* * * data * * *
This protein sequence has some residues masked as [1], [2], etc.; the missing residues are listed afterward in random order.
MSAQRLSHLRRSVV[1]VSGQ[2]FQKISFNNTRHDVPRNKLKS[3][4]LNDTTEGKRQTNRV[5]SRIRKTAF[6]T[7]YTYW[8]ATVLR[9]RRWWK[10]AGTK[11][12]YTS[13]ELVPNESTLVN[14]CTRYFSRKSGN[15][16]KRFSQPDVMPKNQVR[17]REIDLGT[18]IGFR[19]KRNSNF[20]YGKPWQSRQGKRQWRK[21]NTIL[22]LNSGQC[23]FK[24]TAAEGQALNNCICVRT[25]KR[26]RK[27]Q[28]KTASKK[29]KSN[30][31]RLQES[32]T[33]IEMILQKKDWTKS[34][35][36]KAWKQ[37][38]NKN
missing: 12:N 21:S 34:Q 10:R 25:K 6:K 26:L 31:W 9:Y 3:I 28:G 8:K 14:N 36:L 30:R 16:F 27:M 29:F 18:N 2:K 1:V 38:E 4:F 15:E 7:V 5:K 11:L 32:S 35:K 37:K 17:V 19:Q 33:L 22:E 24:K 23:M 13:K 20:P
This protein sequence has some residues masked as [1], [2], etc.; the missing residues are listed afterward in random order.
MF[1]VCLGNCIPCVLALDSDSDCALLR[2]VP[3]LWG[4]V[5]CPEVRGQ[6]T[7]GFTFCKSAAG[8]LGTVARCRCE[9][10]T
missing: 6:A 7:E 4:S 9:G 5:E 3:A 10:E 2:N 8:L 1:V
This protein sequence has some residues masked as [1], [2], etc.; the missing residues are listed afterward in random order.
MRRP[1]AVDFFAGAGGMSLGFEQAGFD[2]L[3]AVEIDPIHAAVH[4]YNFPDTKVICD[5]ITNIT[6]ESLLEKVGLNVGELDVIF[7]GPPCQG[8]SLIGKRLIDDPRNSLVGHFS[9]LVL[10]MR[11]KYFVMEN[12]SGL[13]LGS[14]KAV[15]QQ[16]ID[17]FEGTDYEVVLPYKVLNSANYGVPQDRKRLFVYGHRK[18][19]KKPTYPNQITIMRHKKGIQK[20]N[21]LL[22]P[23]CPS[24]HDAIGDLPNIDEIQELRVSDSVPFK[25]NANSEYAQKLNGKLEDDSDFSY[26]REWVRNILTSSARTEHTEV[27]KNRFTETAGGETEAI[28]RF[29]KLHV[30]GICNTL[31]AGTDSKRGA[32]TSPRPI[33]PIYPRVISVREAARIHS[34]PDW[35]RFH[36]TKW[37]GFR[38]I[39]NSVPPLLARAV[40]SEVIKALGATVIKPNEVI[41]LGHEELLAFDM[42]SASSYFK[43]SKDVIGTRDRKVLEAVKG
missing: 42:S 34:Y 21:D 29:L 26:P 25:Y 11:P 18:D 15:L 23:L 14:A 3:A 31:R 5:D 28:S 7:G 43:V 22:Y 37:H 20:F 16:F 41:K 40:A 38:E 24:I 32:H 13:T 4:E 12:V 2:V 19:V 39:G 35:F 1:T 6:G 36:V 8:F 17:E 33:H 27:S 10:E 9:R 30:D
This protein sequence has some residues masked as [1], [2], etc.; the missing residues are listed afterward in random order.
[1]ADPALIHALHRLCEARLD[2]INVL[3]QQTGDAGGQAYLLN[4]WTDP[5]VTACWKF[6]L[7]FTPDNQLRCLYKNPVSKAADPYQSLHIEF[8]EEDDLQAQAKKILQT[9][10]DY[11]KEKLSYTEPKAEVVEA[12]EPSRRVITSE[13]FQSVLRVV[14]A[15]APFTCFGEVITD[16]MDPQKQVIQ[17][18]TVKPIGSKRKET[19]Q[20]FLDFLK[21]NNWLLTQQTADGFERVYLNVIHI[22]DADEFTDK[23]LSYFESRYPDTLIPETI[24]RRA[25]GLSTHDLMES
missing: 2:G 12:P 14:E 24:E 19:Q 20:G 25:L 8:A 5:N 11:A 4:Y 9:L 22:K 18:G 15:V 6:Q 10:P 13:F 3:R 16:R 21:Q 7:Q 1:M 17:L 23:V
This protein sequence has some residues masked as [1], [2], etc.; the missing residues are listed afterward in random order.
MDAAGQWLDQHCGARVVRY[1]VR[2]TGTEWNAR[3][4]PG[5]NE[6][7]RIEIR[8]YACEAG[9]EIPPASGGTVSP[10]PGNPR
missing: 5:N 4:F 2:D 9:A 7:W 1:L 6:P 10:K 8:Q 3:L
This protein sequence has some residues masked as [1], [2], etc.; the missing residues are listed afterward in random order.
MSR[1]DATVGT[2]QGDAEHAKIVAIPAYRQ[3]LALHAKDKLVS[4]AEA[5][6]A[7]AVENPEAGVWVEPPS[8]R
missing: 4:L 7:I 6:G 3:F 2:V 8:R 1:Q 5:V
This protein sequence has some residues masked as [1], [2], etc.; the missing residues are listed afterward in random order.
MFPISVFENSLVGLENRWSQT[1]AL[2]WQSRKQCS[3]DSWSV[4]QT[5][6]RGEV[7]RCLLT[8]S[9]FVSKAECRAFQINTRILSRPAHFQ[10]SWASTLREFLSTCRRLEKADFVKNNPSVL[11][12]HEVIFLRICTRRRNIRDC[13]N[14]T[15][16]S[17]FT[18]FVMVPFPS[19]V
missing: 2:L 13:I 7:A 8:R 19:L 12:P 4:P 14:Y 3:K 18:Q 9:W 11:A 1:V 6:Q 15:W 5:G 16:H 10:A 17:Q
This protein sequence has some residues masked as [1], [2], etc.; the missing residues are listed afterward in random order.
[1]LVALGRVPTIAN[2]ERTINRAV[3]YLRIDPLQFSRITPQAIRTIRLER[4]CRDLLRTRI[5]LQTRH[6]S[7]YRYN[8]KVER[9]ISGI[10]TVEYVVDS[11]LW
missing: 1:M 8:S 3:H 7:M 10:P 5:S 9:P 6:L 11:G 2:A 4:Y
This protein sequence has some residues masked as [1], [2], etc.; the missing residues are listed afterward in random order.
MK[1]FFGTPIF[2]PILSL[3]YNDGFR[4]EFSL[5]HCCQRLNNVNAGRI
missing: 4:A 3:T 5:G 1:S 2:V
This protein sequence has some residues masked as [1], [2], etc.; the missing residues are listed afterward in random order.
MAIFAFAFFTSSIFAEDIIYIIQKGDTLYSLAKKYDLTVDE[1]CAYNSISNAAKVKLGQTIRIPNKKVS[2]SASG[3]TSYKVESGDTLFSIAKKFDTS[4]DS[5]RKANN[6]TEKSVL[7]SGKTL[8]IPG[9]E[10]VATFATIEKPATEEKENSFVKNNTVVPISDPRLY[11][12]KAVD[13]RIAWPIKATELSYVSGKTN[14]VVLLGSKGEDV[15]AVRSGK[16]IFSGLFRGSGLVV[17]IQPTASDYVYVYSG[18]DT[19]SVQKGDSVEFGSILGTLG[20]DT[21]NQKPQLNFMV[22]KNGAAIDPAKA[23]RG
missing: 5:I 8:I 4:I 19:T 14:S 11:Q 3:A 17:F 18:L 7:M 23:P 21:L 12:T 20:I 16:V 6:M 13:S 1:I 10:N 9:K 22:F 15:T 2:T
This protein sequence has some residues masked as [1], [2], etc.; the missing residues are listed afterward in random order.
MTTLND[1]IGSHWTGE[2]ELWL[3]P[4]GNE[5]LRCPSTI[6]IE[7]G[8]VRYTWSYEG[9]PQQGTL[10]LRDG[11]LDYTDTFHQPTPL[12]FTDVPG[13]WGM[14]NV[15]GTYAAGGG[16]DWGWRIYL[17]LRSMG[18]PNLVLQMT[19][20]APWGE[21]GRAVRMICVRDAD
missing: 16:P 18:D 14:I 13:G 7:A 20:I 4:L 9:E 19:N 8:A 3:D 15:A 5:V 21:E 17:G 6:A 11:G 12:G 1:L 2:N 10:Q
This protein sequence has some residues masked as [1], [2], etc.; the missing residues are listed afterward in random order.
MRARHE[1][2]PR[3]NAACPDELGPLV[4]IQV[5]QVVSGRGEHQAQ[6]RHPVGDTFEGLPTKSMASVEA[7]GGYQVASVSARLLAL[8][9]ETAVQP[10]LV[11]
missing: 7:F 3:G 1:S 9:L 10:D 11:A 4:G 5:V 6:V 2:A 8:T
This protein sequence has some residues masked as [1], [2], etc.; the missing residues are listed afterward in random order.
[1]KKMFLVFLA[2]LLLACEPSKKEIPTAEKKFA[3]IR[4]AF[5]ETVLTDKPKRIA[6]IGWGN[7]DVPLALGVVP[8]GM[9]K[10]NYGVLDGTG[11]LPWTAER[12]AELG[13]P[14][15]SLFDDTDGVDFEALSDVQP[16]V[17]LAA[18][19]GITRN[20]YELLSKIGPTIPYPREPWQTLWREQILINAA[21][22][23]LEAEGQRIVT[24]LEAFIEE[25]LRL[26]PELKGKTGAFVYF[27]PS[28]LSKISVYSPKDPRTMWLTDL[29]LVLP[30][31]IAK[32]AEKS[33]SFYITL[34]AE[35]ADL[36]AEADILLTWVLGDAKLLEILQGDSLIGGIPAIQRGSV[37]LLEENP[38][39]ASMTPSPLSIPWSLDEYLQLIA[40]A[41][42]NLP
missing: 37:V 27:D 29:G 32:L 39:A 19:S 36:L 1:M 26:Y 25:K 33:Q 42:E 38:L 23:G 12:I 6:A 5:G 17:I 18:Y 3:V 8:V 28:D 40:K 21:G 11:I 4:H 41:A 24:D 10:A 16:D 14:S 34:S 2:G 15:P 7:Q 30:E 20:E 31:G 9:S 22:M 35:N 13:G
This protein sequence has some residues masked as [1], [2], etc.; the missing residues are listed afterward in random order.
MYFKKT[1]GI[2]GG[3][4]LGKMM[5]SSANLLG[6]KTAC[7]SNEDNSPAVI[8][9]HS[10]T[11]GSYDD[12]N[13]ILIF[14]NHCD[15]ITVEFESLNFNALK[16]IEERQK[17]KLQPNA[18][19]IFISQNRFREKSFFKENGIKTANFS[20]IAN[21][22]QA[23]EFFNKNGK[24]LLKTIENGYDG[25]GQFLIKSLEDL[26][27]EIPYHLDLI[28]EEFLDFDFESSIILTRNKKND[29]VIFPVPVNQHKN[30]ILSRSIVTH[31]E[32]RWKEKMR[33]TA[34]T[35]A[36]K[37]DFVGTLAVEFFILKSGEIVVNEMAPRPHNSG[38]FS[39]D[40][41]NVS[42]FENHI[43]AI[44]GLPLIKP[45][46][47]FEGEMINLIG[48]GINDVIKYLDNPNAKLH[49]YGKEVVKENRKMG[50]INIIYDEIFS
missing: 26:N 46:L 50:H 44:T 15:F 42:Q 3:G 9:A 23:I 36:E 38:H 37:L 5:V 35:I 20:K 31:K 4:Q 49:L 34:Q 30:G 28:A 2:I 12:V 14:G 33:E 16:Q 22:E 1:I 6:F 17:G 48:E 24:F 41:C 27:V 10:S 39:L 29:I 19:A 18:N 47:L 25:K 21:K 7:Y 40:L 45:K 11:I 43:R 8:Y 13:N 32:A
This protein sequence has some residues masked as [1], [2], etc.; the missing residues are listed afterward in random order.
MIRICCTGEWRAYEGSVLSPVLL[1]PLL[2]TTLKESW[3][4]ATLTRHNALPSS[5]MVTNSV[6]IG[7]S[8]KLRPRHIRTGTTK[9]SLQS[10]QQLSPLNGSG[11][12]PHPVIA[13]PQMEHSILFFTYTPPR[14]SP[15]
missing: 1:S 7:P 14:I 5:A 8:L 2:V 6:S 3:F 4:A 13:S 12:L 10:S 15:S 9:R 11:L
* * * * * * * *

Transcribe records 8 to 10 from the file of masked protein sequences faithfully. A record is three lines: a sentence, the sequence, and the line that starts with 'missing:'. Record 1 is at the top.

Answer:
This protein sequence has some residues masked as [1], [2], etc.; the missing residues are listed afterward in random order.
[1]LVALGRVPTIAN[2]ERTINRAV[3]YLRIDPLQFSRITPQAIRTIRLER[4]CRDLLRTRI[5]LQTRH[6]S[7]YRYN[8]KVER[9]ISGI[10]TVEYVVDS[11]LW
missing: 1:M 8:S 3:H 7:M 10:P 5:S 9:P 6:L 11:G 2:A 4:Y
This protein sequence has some residues masked as [1], [2], etc.; the missing residues are listed afterward in random order.
MK[1]FFGTPIF[2]PILSL[3]YNDGFR[4]EFSL[5]HCCQRLNNVNAGRI
missing: 4:A 3:T 5:G 1:S 2:V
This protein sequence has some residues masked as [1], [2], etc.; the missing residues are listed afterward in random order.
MAIFAFAFFTSSIFAEDIIYIIQKGDTLYSLAKKYDLTVDE[1]CAYNSISNAAKVKLGQTIRIPNKKVS[2]SASG[3]TSYKVESGDTLFSIAKKFDTS[4]DS[5]RKANN[6]TEKSVL[7]SGKTL[8]IPG[9]E[10]VATFATIEKPATEEKENSFVKNNTVVPISDPRLY[11][12]KAVD[13]RIAWPIKATELSYVSGKTN[14]VVLLGSKGEDV[15]AVRSGK[16]IFSGLFRGSGLVV[17]IQPTASDYVYVYSG[18]DT[19]SVQKGDSVEFGSILGTLG[20]DT[21]NQKPQLNFMV[22]KNGAAIDPAKA[23]RG
missing: 5:I 8:I 4:I 19:T 14:S 11:Q 3:A 17:F 18:L 7:M 23:P 21:L 12:T 20:I 16:V 6:M 13:S 1:I 10:N 9:K 22:F 15:T 2:T